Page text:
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(1929 - 1968)
Inducted into the Michigan Motor Sports Hall of Fame in 1985.
One of the premier sprint and midget racers of the late 1950’s through mid 1960’s and one of the most promising of the early 1960’s championship car drivers was Ronnie Duman of St. Clair Shores, Michigan.
Ronnie was born in Grand Rapids February 12, 1929. His mother died in childbirth and Duman was raised at the St. Francis Home in Detroit. Upon graduation, he joined the service. He was discharged and returned to the Detroit area in 1950, where he went to work for the Ford Motor Company as a test driver at the proving grounds.
In 1951 Ronnie attended a jalopy race as a spectator and was bitten by the bug. Within a month he had built a racer of his own and was racing. He had a miserable showing at first but in a quiet, determined fashion he improved each week until he was winning races on the Michigan-Ohio circuit with regularity.
Ronnie soon felt that he wanted to make racing a way of life and at this early stage of his career set the Indy 500 as his goal. In 1951 he continued to drive his own jalopy and started to drive midgets and roadsters wherever he could.
By the mid ‘50’s Duman was driving strictly for other car owners and was considered one of the smartest and most consistent drivers in the state. In the late fifties Duman amassed a sprint car and midget record that would lead him to his goal of the Indy 500 in the coming decade.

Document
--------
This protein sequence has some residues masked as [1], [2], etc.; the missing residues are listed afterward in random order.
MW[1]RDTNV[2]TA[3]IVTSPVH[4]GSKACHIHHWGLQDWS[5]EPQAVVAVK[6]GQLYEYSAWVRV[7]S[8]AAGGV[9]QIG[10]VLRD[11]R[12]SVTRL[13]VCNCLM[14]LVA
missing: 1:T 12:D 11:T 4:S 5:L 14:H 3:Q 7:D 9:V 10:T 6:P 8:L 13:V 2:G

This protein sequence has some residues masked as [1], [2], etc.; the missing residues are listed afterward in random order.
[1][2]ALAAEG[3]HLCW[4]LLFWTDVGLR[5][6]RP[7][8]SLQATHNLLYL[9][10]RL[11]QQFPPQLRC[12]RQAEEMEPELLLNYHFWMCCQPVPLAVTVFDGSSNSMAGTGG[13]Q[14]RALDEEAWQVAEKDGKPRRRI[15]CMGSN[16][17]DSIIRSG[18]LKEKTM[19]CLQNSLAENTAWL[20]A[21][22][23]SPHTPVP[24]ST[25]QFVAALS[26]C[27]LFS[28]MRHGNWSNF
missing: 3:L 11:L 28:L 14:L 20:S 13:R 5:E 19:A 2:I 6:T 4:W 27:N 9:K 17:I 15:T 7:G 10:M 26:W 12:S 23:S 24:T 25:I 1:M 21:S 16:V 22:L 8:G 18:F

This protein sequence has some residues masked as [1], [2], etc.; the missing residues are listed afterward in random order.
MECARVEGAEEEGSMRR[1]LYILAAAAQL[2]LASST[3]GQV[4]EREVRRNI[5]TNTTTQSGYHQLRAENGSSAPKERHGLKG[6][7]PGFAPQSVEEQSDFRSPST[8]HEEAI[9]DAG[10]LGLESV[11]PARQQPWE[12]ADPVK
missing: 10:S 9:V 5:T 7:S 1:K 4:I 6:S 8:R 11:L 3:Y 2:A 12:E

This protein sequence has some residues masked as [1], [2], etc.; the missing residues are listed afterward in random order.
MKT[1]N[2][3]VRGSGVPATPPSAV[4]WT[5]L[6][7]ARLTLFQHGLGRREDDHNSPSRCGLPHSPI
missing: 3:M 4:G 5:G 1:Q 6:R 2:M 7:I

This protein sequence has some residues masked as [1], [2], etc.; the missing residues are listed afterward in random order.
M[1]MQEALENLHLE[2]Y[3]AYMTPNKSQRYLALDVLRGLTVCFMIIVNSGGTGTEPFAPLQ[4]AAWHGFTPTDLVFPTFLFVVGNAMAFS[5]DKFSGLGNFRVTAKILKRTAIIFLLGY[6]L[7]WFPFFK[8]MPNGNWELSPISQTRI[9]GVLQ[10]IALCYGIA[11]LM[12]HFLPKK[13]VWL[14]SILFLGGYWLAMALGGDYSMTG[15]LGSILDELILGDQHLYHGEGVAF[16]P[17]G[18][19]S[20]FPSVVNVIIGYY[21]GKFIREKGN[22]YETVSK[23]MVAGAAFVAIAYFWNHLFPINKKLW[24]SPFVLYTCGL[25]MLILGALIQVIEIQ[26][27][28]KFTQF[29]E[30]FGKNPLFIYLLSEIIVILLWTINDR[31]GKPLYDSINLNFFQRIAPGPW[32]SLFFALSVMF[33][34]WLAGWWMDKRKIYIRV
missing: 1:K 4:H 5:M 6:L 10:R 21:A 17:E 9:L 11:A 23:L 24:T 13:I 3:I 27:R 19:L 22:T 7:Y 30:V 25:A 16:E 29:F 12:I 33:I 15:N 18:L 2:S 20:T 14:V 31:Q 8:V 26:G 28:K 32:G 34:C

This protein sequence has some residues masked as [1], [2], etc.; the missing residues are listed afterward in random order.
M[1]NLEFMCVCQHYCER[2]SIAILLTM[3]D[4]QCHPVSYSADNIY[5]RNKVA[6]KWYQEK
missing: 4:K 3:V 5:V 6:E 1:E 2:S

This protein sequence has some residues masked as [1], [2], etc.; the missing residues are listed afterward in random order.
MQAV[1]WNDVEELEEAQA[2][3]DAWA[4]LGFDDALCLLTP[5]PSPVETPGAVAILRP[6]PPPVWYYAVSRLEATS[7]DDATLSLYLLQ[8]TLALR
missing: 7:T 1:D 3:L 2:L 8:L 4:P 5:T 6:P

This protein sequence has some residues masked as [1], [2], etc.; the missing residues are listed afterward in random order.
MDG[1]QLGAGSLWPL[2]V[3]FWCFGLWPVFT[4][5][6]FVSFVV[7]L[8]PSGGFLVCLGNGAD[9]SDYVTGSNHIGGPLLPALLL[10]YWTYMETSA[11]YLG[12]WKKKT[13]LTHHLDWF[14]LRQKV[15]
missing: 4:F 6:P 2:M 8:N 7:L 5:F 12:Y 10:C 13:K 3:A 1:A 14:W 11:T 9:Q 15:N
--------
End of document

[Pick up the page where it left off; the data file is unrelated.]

In 1957 Ronnie was leading the Anderson Little 500 by an insurmountable margin when mechanical failures sidelined him. But he came back later in the year to win the Flat Rock 500 for sprint cars. Then, for good measure, he won the very prestigious Anderson Little 500 the next two years. In the same two years he won three 100-lap midget races and by 1961 had a chance for his rookie test at Indy. In 1961 he was also named Rookie of the Year at the Hoosier 100 dirt car race.
Ronnie spent the early sixties trying to get a competitive ride in the Indy cars. In 1964 he got the break he had waited for and made the 500. Unfortunately he was caught in the fiery crash that took the lives of Eddie Sachs, Dave MacDonald, and Ronnie himself was seriously injured.
After recuperating from the Indy crash, Duman resumed racing midgets, sprints and champ cars. In fact, he served notice of his complete recovery by winning the Hut 100 in 1964.
By 1964 the trend to rear engine cars was sweeping champ car racing. Duman was firmly established with the old guard but it took him three more years to land a competitive rear engine ride. In the meantime, he kept the new wave honest with some astonishingly high finishes in uprights and roadsters on the championship trail.
Ronnie Duman died in a racing accident on June 8, 1968 during the Rex Mays Milwaukee Race. He is well remembered and his superb talents are highly regarded by the harshest critics, his fellow competitors.
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